Resonance Raman Spectroscopy as a Probe of the Mixed-Valence State of Linear-Chain Complexes
A Raman spectrum recorded using exciting radiation whose frequency coincides with that of an electronic transition of a molecule is known as a resonance Raman (r.R.) spectrum. Such a spectrum differs from a normal Raman spectrum in that the intensities of certain bands are enhanced in the resonance case, and overtone and combination tone progressions may be observed. The value of r.R. spectroscopy lies in its close connection with electronic absorption spectroscopy.1 Those vibrations which are ‘active’ in an electronic transition, i.e. provide intensity in an absorption band, are also the ones which give rise to the enhanced bands and progressions in the r.R. spectrum. Therefore, since the widths of Raman bands are normally very much less than those of electronic absorption bands, it is possible, by monitoring the changes in the Raman spectrum as the frequency of the exciting radiation is changed, to deduce the modes which are active in the resonant electronic transition. This is especially valuable in the case of mixed-valence compounds for which the absorption bands are typically thousands of wavenumbers in width even at low temperatures.2 A plot of the variation of intensity of a Raman band with excitation frequency is known as an excitation profile.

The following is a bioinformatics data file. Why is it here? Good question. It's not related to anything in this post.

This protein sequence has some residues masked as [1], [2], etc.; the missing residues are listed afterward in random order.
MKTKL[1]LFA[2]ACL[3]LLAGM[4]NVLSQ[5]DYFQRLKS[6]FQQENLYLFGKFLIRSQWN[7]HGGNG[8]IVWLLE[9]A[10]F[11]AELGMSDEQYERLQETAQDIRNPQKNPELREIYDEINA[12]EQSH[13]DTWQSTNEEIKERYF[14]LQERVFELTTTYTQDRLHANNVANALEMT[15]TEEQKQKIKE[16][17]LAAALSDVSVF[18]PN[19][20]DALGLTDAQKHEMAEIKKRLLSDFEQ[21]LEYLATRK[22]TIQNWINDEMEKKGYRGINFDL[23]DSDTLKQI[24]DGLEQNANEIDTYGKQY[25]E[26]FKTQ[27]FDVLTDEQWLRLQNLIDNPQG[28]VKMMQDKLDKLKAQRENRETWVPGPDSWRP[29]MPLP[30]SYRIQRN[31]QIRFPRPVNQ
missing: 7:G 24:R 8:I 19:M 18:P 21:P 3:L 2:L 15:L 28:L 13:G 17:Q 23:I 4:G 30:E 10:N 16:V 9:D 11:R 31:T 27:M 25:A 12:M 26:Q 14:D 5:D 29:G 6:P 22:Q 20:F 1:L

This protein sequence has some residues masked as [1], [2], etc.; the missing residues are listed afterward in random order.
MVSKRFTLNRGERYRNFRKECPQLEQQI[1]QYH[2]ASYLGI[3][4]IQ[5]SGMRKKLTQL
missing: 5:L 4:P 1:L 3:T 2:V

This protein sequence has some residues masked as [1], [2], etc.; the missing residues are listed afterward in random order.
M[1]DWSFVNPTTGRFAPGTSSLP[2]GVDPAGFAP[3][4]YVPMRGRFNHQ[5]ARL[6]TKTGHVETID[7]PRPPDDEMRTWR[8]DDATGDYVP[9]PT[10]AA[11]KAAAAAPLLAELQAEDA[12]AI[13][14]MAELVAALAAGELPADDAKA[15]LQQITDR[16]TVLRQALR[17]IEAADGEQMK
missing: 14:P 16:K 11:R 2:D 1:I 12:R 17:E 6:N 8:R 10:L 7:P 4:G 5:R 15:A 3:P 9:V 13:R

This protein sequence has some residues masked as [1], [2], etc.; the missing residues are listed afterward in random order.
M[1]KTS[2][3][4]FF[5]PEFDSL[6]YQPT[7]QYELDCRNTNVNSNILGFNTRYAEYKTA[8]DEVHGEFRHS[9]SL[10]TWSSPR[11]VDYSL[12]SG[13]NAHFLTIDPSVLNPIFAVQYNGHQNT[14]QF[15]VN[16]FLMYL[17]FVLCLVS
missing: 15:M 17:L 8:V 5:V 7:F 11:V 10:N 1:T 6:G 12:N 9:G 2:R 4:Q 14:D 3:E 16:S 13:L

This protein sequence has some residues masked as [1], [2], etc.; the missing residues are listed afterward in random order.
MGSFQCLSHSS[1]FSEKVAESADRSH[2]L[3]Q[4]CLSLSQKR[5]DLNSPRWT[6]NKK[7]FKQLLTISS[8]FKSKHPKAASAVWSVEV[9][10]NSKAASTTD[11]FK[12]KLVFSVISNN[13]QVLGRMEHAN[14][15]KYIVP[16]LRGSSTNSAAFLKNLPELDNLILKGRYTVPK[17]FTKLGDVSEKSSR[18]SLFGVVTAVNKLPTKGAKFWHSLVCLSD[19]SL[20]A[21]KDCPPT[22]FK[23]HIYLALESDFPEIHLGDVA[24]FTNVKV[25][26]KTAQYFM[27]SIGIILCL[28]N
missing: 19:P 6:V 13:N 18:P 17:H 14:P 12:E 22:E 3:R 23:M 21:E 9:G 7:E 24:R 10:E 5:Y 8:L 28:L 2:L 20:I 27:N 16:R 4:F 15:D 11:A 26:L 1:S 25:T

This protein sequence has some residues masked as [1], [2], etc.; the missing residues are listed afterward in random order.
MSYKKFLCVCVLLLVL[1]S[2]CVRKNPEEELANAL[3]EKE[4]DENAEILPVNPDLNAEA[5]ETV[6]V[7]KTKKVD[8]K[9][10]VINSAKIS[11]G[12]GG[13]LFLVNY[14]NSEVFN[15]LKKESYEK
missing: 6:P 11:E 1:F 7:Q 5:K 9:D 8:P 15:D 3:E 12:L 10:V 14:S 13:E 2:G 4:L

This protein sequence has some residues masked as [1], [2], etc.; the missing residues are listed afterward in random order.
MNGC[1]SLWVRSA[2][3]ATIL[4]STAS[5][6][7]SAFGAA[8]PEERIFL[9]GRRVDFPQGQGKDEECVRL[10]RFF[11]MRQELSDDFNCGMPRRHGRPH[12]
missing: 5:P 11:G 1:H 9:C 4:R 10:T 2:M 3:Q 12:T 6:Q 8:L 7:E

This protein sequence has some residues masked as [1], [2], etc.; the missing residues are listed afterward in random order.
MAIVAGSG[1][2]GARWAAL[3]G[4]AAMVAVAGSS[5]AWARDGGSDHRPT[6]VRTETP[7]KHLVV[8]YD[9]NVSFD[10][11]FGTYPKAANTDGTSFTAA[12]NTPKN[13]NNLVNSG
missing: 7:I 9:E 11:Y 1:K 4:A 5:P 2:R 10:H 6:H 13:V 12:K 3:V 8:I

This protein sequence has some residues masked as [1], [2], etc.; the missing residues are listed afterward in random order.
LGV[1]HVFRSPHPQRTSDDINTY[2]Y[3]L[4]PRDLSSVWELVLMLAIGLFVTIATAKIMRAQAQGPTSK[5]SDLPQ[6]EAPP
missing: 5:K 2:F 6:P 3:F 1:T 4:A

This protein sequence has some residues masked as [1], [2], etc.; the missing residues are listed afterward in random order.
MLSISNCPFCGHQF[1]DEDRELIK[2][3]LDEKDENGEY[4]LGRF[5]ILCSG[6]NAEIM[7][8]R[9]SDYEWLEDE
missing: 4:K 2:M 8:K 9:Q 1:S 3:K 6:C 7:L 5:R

KeywordsRaman Band Exciting Radiation Resonance Raman Spectrum Resonance RAMAN Spectroscopy Excitation Profile
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